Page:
* With a pick in his mushroom-cloud Afro and hands on the wheels of steel, Ahmir "?uestlove" Thompson, drummer for Philadelphia hip-hop band the Roots, is spinning Stevie Wonder at Fluid. The unmarked entrance to the cavelike club, with a design inspired by Catalan architect Antoni Gaudi, is just off South Street, around the corner from the Latest Dish restaurant. It's worth the search: The club is home to globe-trotting Philly DJs, such as Josh Wink and ?uestlove, who holds down Saturdays when in town. Microbrews start at $3; martinis, $6. 613 S. Fourth St., 215-629-3686.

* You can't go out in Philadelphia without confronting Stephen Starr. The restaurateur owns nine stylish Philly eateries, from the Rittenhouse Square steakhouse Barclay Prime (home of the $100 Kobe beef cheese steak) to the pan-Asian playground Pod in West Philadelphia, which looks like the set of Woody Allen's "Sleeper." It started at the Continental, a sleek martini bar in Old City. It has olives -- and light fixtures shaped like olives. A Buzz Aldrin is made with Tang and peach vodka, a Dean Martini comes with a Lucky Strike cigarette. I fortify myself with a mountainous salad ($9). Microbrews start at $5; martinis, $7.25. 138 Market St., 215-923-6069.

* A basement boite in the Bellevue, the Center City hotel just down Broad Street from where William Penn stands atop City Hall, Zanzibar Blue is the city's poshest jazz club. National names such as Kurt Elling play weekends, but on this rainy Tuesday, Laurin Talese is singing "Someone to Watch Over Me." The mahogany-paneled room is nearly full with African American professionals and French jazz buffs in for a pharmaceutical convention. A juicy pork chop ($19.95) goes down with a Laphroaig single malt ($10). Microbrews start at $4.25; martinis, $8. 200 S. Broad St., 215-732-4500.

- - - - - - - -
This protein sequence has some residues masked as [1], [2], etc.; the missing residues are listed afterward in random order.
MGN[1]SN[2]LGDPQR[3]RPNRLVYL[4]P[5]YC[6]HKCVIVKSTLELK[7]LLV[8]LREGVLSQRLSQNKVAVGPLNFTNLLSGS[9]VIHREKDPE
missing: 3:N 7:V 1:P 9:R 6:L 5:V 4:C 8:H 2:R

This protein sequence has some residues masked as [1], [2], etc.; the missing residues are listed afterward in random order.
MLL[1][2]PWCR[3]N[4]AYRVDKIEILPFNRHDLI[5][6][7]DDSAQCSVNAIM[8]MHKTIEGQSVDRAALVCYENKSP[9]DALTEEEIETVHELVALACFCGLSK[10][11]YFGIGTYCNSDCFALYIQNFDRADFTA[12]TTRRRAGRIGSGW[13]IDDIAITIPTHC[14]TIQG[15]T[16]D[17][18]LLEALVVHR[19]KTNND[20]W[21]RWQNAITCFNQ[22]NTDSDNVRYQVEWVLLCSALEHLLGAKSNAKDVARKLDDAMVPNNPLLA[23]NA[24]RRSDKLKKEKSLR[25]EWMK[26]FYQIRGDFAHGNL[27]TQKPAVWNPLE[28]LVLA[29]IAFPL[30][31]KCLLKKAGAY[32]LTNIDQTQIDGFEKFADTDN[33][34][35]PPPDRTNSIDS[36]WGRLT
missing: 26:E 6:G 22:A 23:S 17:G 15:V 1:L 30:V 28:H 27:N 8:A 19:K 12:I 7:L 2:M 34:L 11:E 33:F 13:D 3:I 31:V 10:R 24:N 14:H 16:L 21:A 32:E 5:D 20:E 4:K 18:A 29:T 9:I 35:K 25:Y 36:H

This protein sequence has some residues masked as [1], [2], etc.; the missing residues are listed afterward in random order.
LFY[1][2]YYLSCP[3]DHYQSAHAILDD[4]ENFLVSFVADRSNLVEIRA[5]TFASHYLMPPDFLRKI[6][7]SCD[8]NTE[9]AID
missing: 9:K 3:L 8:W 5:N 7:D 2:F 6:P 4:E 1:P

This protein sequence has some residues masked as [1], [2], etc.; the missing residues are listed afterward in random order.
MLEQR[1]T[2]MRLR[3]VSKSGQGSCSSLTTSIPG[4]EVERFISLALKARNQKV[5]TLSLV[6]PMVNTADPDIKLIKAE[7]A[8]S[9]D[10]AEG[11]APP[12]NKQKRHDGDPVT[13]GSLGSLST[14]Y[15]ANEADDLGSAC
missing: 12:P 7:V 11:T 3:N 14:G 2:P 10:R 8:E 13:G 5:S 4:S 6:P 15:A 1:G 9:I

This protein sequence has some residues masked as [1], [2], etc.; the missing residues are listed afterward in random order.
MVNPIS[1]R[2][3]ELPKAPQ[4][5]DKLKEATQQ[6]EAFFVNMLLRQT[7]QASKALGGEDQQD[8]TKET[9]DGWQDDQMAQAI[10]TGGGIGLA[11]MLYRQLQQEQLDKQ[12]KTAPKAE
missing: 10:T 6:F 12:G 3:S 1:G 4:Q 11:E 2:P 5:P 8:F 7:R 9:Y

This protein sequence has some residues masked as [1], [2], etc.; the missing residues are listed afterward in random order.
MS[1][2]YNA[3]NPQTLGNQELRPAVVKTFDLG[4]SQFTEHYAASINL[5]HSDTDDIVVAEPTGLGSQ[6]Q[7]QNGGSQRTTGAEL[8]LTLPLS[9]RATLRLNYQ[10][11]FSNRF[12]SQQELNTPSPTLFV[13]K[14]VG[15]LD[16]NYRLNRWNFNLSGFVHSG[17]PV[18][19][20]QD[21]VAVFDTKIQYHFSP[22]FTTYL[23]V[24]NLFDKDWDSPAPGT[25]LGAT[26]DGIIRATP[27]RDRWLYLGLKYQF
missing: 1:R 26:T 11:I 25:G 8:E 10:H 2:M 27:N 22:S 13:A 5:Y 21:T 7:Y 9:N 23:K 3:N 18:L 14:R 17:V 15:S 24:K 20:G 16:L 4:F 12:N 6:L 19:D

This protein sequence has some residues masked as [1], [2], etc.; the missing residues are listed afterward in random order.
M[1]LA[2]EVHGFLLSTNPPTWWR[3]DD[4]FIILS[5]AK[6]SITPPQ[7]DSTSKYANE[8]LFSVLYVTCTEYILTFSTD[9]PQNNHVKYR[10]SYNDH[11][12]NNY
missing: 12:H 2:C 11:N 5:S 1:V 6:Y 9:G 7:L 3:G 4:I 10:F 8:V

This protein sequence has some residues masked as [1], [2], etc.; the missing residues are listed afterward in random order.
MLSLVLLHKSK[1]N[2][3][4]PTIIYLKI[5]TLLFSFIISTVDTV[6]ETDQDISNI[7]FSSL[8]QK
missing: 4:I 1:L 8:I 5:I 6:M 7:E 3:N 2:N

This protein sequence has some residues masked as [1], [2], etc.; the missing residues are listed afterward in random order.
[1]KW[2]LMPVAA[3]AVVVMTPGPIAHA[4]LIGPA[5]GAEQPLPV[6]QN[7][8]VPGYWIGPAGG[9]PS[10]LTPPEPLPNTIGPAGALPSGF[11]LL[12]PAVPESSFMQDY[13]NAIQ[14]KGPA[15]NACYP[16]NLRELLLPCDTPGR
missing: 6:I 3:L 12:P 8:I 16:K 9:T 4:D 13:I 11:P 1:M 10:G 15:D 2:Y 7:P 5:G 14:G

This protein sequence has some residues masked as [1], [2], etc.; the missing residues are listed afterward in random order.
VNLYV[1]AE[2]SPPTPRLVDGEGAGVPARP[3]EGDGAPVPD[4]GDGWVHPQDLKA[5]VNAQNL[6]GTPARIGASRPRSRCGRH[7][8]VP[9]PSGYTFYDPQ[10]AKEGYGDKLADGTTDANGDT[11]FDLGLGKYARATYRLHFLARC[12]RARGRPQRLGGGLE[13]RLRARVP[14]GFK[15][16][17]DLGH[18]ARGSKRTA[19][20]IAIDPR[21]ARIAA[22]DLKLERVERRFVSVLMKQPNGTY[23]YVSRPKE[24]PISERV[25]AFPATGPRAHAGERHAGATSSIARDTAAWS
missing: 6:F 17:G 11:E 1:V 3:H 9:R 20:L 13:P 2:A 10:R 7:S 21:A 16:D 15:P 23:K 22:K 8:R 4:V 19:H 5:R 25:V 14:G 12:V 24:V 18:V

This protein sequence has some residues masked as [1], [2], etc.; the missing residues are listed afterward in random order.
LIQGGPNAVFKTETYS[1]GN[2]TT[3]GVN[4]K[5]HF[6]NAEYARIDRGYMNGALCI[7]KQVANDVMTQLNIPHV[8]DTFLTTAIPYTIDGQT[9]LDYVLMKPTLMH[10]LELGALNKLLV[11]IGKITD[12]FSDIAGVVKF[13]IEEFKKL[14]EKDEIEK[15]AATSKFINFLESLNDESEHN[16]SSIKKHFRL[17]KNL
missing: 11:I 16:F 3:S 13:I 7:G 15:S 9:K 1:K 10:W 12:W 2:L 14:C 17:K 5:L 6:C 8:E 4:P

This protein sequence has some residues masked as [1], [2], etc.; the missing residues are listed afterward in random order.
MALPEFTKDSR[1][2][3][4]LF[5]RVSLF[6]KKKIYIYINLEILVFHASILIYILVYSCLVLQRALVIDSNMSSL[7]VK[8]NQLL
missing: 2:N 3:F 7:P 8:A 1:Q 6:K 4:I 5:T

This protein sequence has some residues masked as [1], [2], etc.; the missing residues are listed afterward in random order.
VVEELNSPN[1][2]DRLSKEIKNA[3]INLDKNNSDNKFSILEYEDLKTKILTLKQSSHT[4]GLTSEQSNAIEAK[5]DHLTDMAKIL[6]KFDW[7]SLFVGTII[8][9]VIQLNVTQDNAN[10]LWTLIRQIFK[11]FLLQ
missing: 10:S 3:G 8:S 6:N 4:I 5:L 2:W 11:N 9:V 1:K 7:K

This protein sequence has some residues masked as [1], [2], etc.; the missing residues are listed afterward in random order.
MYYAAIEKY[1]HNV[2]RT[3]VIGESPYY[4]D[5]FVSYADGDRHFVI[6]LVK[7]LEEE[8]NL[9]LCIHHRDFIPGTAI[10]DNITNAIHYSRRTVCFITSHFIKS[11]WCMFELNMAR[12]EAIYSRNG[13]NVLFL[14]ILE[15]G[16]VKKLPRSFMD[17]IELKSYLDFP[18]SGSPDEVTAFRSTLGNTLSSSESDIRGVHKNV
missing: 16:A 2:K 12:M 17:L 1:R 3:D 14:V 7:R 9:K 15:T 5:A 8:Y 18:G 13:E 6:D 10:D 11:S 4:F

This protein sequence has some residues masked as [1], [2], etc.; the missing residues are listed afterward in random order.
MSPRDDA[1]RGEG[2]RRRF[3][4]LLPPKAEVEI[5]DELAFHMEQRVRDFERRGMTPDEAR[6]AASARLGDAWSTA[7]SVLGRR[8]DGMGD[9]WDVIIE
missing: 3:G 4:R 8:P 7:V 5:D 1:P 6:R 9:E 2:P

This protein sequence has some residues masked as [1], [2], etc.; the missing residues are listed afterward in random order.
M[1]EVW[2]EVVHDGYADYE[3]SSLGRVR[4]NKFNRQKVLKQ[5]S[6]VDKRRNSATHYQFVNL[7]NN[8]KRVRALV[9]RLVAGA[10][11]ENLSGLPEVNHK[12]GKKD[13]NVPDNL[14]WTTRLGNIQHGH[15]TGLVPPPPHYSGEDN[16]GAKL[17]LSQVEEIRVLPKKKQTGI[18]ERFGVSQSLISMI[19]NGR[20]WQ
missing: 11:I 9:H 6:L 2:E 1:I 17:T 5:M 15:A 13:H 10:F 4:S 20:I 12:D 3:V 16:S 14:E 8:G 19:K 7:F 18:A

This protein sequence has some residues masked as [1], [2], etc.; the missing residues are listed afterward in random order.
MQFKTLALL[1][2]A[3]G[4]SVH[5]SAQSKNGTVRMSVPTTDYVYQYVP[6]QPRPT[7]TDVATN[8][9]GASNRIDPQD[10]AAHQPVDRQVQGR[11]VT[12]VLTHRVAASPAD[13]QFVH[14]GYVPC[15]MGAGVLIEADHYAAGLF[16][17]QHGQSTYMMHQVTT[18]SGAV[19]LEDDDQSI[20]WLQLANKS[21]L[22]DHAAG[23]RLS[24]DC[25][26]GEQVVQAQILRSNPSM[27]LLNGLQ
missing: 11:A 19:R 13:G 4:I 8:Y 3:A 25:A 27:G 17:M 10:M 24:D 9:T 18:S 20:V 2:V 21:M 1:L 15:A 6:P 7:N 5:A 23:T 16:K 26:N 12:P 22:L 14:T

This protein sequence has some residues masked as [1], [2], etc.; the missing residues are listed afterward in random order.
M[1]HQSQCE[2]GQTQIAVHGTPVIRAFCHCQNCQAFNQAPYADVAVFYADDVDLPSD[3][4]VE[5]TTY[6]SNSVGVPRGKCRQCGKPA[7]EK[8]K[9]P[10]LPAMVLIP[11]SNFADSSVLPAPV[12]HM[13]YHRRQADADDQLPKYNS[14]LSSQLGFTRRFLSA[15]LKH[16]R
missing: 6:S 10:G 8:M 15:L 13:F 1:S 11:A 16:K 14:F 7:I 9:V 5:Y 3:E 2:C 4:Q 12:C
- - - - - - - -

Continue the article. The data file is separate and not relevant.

* Up past the Benjamin Franklin Bridge in Northern Liberties, the Standard Tap is the gastropub you wish were in your neighborhood. The jukebox plays the Smiths' "Heaven Knows I'm Miserable Now," but we're not. We're happy with a hoppy Yards IPA from Philadelphia's most excellent small brewery. Choices abound on the blackboard menu, but we're going for the smelts. Those bony, lightly fried fish ($7) are calling me. The homey, multilevel bar is full of under-40s who have moved to the converted warehouse district, where a restaubar opens every other week, none as comforting as this one. Microbrews start at $4; martinis, $6. 901 N. Second St., 215-238-0630.